Moody's: AI applications still distant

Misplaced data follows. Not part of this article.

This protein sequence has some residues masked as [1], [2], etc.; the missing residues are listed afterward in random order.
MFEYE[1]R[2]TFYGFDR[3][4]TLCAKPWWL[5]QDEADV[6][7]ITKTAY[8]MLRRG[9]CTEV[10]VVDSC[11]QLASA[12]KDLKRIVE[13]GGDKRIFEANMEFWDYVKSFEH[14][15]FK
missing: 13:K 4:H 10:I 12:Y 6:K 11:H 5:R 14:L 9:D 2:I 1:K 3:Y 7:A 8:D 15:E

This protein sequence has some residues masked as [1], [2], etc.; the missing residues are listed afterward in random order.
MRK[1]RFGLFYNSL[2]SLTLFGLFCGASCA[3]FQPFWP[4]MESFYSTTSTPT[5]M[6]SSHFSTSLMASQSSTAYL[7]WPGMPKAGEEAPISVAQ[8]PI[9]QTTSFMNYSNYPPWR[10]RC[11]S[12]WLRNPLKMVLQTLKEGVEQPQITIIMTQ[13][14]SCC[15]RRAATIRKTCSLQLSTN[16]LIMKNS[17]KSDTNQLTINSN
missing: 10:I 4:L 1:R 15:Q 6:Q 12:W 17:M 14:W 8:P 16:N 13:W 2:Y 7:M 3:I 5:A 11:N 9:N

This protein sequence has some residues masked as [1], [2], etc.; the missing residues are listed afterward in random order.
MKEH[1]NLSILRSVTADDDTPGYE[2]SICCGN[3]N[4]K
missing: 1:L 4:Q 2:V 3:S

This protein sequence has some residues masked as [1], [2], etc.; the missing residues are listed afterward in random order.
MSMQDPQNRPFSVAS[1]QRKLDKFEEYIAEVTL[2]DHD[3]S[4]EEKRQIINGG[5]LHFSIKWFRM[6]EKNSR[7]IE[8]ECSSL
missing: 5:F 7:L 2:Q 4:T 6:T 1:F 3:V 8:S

As artificial intelligence (AI) technology goes mainstream, its potential to reshape sectors remains years away, says Moody's Investors Service. AI is a broad concept covering many different applications and models. After decades of slow progress, AI technologies have advanced meaningfully in recent years on increases in computing power, large and growing datasets and improvements in underlying algorithms. From large multinationals to small startups, companies are investing heavily, and real-world applications are becoming mainstream. While there are many applications for AI, high tech and media, automotives, financial services and manufacturing are particularly intense users at this stage. Big tech firms have built a strong position. The largest technology firms such as Google parent Alphabet Inc, Inc and Microsoft Corporation account for a large share of the recent increase in AI investment, and have the potential to capture an outsized share of the value that AI will generate. Moody's said that while these firms' formidable financial resources enable them to develop new capabilities and applications through in-house R&D as well as acquisitions, they also have meaningful strength in collecting, analysing and, ultimately, "monetising" data, which will only be enhanced through AI. AI could change competitive dynamics in several sectors. Many of today's AI applications are focused on enhancing efficiency and profit margins through automating routine tasks, optimising R&D, reducing error rates or improving forecast accuracy. Players that provide value for customers can also increase revenues. According to Moody's, the firm-level impact of AI will depend on each competitor's strategic vision for best utilising the technology's capabilities and financial resources to invest in systems and people. It will likely be some time before the implications for competition within sectors become clear. AI could affect human resource allocation within firms and across countries. Some AI applications will likely displace some types of human labour, while necessitating skill retraining of significant segments of the labour force. Countries with lower-cost, skilled labour could lose their comparative advantage in manufacturing that can be facilitated by robotics.